Note: "permalinks" may not be as permanent as we would like,
direct links of old sources may well be a few messages off.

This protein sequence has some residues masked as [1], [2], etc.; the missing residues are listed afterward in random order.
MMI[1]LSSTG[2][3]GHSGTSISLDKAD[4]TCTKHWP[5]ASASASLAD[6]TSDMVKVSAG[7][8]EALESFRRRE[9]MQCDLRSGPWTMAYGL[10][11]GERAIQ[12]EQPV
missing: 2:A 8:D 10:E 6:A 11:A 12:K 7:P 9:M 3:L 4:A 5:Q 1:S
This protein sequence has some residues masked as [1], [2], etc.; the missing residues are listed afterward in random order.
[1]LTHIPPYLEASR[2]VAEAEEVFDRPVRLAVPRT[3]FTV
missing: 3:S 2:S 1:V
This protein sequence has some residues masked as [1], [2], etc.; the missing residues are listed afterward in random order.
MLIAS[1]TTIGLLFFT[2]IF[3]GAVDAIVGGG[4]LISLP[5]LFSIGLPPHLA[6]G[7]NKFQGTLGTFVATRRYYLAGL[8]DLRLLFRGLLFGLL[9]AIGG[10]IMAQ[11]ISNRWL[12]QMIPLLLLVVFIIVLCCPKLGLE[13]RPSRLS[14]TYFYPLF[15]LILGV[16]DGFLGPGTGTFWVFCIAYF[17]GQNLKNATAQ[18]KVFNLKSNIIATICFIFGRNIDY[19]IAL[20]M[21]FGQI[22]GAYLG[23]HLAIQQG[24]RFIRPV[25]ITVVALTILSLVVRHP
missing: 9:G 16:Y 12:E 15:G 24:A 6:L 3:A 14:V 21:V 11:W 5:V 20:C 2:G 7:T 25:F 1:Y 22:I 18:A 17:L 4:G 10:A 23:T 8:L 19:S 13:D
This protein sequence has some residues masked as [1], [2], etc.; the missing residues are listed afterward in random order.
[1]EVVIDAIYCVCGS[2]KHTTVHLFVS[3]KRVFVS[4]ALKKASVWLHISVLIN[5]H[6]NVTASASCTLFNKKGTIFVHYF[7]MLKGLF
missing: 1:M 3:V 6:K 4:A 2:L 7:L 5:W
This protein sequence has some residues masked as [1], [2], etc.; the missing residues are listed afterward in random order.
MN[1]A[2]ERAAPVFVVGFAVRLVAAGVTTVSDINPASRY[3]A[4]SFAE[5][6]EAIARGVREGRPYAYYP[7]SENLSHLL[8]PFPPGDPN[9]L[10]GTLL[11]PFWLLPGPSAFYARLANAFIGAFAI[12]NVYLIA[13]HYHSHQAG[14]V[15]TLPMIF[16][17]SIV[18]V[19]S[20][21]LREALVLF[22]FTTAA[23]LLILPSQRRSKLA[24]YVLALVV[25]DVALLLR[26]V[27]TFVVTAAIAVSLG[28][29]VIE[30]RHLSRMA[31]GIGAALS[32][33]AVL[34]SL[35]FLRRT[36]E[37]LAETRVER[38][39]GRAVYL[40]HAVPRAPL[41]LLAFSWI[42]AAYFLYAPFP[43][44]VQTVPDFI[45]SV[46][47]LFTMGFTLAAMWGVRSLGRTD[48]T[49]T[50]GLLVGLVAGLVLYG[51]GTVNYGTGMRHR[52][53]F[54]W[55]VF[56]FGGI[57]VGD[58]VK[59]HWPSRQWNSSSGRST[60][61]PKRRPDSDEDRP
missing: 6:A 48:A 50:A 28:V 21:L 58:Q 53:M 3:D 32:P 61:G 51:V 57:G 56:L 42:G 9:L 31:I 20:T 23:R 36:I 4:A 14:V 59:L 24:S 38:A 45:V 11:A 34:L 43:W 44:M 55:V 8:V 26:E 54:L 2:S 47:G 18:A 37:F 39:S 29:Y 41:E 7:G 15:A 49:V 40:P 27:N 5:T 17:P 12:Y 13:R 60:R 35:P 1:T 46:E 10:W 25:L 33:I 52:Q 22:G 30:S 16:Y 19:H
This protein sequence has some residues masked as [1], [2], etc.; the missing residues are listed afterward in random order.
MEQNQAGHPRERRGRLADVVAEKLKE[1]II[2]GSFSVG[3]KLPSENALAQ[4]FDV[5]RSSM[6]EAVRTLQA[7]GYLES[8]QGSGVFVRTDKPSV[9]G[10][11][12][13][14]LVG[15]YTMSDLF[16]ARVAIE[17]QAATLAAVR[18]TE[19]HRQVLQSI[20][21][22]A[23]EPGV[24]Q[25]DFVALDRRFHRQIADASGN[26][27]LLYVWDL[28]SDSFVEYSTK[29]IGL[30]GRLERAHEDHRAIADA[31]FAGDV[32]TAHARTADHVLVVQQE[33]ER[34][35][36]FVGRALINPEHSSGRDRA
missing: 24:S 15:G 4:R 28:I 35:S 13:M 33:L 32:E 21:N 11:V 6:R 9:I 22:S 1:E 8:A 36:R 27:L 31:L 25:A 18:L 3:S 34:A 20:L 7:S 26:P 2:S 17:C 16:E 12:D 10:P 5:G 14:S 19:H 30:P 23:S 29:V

On Thursday 23 December 2010 21:24:07 Tim Mauerbach wrote: > 2010/12/23 J. Ryan Earl <oss at jryanearl.us> > > > On Thu, Dec 23, 2010 at 11:23 AM, Tim Mauerbach < > > > > tim.mauerbach at googlemail.com> wrote: > >> I am thinking about the structure of a new mailserver on top of > >> raid1/lvm/xen. > >> > >> Two different approaches come to my mind: > >> > >> 1. One big LV as DRBD backing device for the whole guest (os + data). > >> 2. One small LV without drbd for the base system + one big LV as DRBD > >> backing device only for data (maildirs+mariadb). > >> > >> Is the maintenance overhead of 2 worth the performance gain? > > > > I'd definitely go with 1, and it has nothing to do with performance. If > > you put the whole VM on top of DRBD, and then make that a primary/primary > > (aka active/active) DRBD then you can live-migrate the VM between host > > and/or use Remus VM-mirroring for VM-HA. I don't see why anyone would > > ever go with 2 as leaving the OS unreplicated on the small LV exposes > > you to big potential downtime as you rebuild a new OS for the > > replicated-data in the event of a failure. Am I misinterpreting what > > you mean? > > > > -JR > > Thanks for your input. > You´re right. It has nothing to do with performance, I meant efficiency: > > The idea of 2 is to prevent live-replication of not that important non-user > data (os + tmp|log files) that could be replicated via rsync at midnight. > Thus I could use my DRBD capacity more efficiently and only for important > data, though at the expense of maintainability. > > Best Regards > Tim When you scale your hardware correctly, you can get awesome results with DRBD. I second JR's suggestions. Just out of curiosity: what mailsystem, how many mailboxes and what storage are we talking? b.